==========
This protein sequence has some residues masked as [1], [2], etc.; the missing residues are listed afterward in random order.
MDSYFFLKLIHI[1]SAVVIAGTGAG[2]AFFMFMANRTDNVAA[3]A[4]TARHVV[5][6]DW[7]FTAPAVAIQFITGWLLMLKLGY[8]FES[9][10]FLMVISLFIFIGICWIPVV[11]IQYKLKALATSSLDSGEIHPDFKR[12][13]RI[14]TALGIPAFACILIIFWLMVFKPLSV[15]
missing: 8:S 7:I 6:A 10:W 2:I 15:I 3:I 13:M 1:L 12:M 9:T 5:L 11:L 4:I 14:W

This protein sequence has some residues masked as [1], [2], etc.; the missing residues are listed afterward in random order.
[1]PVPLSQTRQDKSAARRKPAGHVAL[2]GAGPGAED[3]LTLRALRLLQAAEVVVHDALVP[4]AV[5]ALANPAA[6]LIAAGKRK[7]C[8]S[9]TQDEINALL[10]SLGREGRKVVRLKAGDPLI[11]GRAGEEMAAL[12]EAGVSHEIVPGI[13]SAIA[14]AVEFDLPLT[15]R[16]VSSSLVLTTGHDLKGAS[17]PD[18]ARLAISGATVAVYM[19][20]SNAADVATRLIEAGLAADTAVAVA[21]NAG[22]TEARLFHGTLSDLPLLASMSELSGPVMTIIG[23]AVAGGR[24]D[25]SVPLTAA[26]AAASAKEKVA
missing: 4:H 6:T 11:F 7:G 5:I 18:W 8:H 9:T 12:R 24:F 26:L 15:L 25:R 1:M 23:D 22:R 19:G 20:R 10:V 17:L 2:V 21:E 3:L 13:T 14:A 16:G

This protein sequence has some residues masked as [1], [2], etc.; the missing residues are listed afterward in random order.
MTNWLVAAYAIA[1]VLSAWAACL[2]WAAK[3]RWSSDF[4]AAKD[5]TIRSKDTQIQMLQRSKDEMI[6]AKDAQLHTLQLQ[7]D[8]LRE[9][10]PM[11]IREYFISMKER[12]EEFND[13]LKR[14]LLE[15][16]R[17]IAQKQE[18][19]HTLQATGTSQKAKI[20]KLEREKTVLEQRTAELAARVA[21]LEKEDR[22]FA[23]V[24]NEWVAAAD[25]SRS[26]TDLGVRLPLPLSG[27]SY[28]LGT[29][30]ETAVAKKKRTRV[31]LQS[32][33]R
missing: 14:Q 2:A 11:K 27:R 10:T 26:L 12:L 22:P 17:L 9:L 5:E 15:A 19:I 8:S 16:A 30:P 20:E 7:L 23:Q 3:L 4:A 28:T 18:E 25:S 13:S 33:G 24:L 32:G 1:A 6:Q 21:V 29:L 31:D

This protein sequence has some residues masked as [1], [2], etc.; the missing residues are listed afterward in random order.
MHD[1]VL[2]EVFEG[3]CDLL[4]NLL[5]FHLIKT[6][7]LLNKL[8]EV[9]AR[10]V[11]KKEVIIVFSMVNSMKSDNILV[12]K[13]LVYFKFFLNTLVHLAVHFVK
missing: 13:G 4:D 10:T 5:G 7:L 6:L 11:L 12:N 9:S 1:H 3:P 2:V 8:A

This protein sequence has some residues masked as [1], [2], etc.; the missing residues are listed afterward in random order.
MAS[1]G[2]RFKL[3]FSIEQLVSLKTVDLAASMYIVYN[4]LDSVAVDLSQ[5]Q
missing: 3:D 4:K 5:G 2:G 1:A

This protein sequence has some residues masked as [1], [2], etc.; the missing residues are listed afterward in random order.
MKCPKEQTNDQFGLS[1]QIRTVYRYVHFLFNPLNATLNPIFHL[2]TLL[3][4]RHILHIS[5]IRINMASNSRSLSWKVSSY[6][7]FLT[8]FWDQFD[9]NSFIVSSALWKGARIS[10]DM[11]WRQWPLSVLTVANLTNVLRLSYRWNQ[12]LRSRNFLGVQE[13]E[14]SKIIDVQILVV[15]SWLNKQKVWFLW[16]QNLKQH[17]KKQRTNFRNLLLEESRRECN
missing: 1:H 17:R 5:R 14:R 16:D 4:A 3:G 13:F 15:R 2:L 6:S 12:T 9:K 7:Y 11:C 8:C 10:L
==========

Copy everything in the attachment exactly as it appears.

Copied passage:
This protein sequence has some residues masked as [1], [2], etc.; the missing residues are listed afterward in random order.
MDSYFFLKLIHI[1]SAVVIAGTGAG[2]AFFMFMANRTDNVAA[3]A[4]TARHVV[5][6]DW[7]FTAPAVAIQFITGWLLMLKLGY[8]FES[9][10]FLMVISLFIFIGICWIPVV[11]IQYKLKALATSSLDSGEIHPDFKR[12][13]RI[14]TALGIPAFACILIIFWLMVFKPLSV[15]
missing: 8:S 7:I 6:A 10:W 2:I 15:I 3:I 13:M 1:L 12:M 9:T 5:L 11:L 4:I 14:W

This protein sequence has some residues masked as [1], [2], etc.; the missing residues are listed afterward in random order.
[1]PVPLSQTRQDKSAARRKPAGHVAL[2]GAGPGAED[3]LTLRALRLLQAAEVVVHDALVP[4]AV[5]ALANPAA[6]LIAAGKRK[7]C[8]S[9]TQDEINALL[10]SLGREGRKVVRLKAGDPLI[11]GRAGEEMAAL[12]EAGVSHEIVPGI[13]SAIA[14]AVEFDLPLT[15]R[16]VSSSLVLTTGHDLKGAS[17]PD[18]ARLAISGATVAVYM[19][20]SNAADVATRLIEAGLAADTAVAVA[21]NAG[22]TEARLFHGTLSDLPLLASMSELSGPVMTIIG[23]AVAGGR[24]D[25]SVPLTAA[26]AAASAKEKVA
missing: 4:H 6:T 11:F 7:G 5:I 18:W 8:H 9:T 12:R 24:F 26:L 15:L 25:R 1:M 23:D 22:R 19:G 20:R 10:V 17:L 2:V 21:E 3:L 13:T 14:A 16:G

This protein sequence has some residues masked as [1], [2], etc.; the missing residues are listed afterward in random order.
MTNWLVAAYAIA[1]VLSAWAACL[2]WAAK[3]RWSSDF[4]AAKD[5]TIRSKDTQIQMLQRSKDEMI[6]AKDAQLHTLQLQ[7]D[8]LRE[9][10]PM[11]IREYFISMKER[12]EEFND[13]LKR[14]LLE[15][16]R[17]IAQKQE[18][19]HTLQATGTSQKAKI[20]KLEREKTVLEQRTAELAARVA[21]LEKEDR[22]FA[23]V[24]NEWVAAAD[25]SRS[26]TDLGVRLPLPLSG[27]SY[28]LGT[29][30]ETAVAKKKRTRV[31]LQS[32][33]R
missing: 14:Q 2:A 11:K 27:R 10:T 26:L 12:L 22:P 17:L 9:L 5:E 15:A 19:I 8:S 16:A 30:P 20:E 7:L 23:Q 3:L 4:A 28:T 18:E 25:S 13:S 33:G 24:L 32:G 1:A 6:Q 21:V 29:L 31:D

This protein sequence has some residues masked as [1], [2], etc.; the missing residues are listed afterward in random order.
MHD[1]VL[2]EVFEG[3]CDLL[4]NLL[5]FHLIKT[6][7]LLNKL[8]EV[9]AR[10]V[11]KKEVIIVFSMVNSMKSDNILV[12]K[13]LVYFKFFLNTLVHLAVHFVK
missing: 13:G 4:D 10:T 5:G 7:L 6:L 11:L 12:N 9:S 1:H 3:P 2:V 8:A

This protein sequence has some residues masked as [1], [2], etc.; the missing residues are listed afterward in random order.
MAS[1]G[2]RFKL[3]FSIEQLVSLKTVDLAASMYIVYN[4]LDSVAVDLSQ[5]Q
missing: 3:D 4:K 5:G 2:G 1:A

This protein sequence has some residues masked as [1], [2], etc.; the missing residues are listed afterward in random order.
MKCPKEQTNDQFGLS[1]QIRTVYRYVHFLFNPLNATLNPIFHL[2]TLL[3][4]RHILHIS[5]IRINMASNSRSLSWKVSSY[6][7]FLT[8]FWDQFD[9]NSFIVSSALWKGARIS[10]DM[11]WRQWPLSVLTVANLTNVLRLSYRWNQ[12]LRSRNFLGVQE[13]E[14]SKIIDVQILVV[15]SWLNKQKVWFLW[16]QNLKQH[17]KKQRTNFRNLLLEESRRECN
missing: 1:H 17:R 5:R 14:R 16:D 4:A 3:G 13:F 15:R 2:L 6:S 12:T 9:K 7:Y 11:C 8:C 10:L